The data-model of Thingler was really simple: there was only one type of object: the Room (essentially a passworded list mapped to a url). The document-store aspect of CouchDB worked well, the application could store all the information in the room, such as the items in the todo (and associated tags), the password, the name and url of the room — in a single document, that was one GET away. The nice thing about this was that the document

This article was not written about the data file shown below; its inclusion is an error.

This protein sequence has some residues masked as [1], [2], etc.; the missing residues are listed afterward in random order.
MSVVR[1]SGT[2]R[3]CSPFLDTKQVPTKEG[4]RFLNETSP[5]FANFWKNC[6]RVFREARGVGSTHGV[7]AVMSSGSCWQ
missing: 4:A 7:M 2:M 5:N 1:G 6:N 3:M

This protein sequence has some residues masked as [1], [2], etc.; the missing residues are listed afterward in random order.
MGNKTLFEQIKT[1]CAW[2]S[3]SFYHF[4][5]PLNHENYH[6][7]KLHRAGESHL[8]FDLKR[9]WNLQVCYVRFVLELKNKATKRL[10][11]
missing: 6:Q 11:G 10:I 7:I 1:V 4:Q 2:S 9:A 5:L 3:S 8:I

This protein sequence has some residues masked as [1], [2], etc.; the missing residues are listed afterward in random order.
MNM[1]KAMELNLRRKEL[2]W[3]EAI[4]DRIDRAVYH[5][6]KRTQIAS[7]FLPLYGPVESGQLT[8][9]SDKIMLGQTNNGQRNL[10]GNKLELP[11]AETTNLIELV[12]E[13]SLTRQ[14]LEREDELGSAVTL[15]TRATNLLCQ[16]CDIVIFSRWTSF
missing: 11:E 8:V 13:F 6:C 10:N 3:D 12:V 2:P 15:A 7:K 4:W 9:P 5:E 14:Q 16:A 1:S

_id was also the URL of the room. To generate the URLs, the application just used Couch’s
Question to the experts: why using node.js and not CouchApp?
Original title and link: CouchDB Case Study: Thingler, Collaborative Todo Lists (NoSQL databases © myNoSQL)